KENDALLVILLE — On the Fourth of July, downtown Avilla will be getting a new memorial dedicated to local first responders.
Expect a little pomp too, with a community gathering, an official unveiling and probably some fireworks, too.
On Friday, former Noble County Republican chairman and local attorney Seth Tipton gave a sneak peek of the memorial in progress, a 12-foot tall metal fabrication featuring police, fire and EMS workers; an Avilla Fire Department Fire Truck and Parkview Health’s Samaritan air ambulance; the Pledge of Allegiance and an inspirational Bible quote.
The sizable metal memorial is being finished up by Kammerer Design and Fabrication in Kendallville, where designer Brock Shultz helped bring Tipton’s vision to reality.
Tipton said he started forming the idea about a year ago for a new community monument and while he was originally thinking a piece honoring military service — like one Kammerer made that is on display in Auburn — but then shifted toward local first responders.
That decision started taking shape even before COVID-19 started spreading in Indiana and definitely before recent demonstration over police that have taken root nationally.
But the last few months and the challenges that have arisen have shown that these local servants are deserving of recognition, Tipton said.
“It’s intended to be a thank you and a tribute. It’s a “Let’s go get ‘em” as we rebuild from this,” Tipton said. “These people showed up every day. We need that kind of caring and compassion these people have.”
Tipton connected with Shultz, a friend of his who is also a designer for the metal fabrication shop on Kammerer Road just a little northeast of Kendallville’s city limits. Tipton came in with the idea but not specific design — joking he can’t draw a stick figure — and that’s where Shultz took off with it.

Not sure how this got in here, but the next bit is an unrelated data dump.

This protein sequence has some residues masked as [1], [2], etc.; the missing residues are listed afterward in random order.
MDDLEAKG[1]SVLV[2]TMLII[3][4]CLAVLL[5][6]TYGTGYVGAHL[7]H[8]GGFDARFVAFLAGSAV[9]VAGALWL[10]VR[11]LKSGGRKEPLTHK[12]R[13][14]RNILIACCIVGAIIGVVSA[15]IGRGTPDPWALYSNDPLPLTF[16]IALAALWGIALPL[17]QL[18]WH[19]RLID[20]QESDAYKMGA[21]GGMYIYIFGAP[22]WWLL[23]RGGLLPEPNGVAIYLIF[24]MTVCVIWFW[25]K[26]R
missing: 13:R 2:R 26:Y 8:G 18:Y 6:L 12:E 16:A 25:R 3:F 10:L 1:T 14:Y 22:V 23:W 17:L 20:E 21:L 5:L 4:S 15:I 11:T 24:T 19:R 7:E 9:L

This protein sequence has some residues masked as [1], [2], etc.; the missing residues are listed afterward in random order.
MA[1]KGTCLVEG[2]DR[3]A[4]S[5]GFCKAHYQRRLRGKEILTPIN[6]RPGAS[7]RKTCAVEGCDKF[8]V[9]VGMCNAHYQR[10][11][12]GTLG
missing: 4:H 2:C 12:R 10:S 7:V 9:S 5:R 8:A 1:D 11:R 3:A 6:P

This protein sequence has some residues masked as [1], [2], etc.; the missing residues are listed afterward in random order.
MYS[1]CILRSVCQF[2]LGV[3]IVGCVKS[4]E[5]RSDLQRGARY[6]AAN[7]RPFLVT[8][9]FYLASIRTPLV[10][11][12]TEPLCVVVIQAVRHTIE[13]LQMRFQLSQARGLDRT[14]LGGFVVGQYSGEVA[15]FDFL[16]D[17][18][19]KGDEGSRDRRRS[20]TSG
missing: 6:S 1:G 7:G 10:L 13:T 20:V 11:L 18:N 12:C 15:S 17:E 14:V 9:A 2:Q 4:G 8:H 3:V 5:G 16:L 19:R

Kammerer is no stranger to design-build projects. Unlike some companies that specialize in a few specific items or jobs for a certain type of industry, Shultz said at Kammerer they can and do fabricate about “anything and everything” when it comes to metal work. If you come in with an idea and some specifications, they can create it.
Based off Tipton’s rough descriptions of what he was looking for, Shultz designed the monument, which features three larger-than-life-sized first responders — firefighter, police officer and paramedic — in the garb of their job. Each figure stands above an emblem representing their line of work.
Then, to the right side of the monument, a fire truck based on a local Avilla ladder truck has its ladder extended up toward the sky, topped with an American flag. Lastly the regional Samaritan rescue helicopter also flies in the air over the fire truck.
“The people on it are actually family members of mine,” Shultz said, noting they’re all hard-working public servants who have devoted their careers to their communities. “It’s a tribute to them, trying to pay them back.”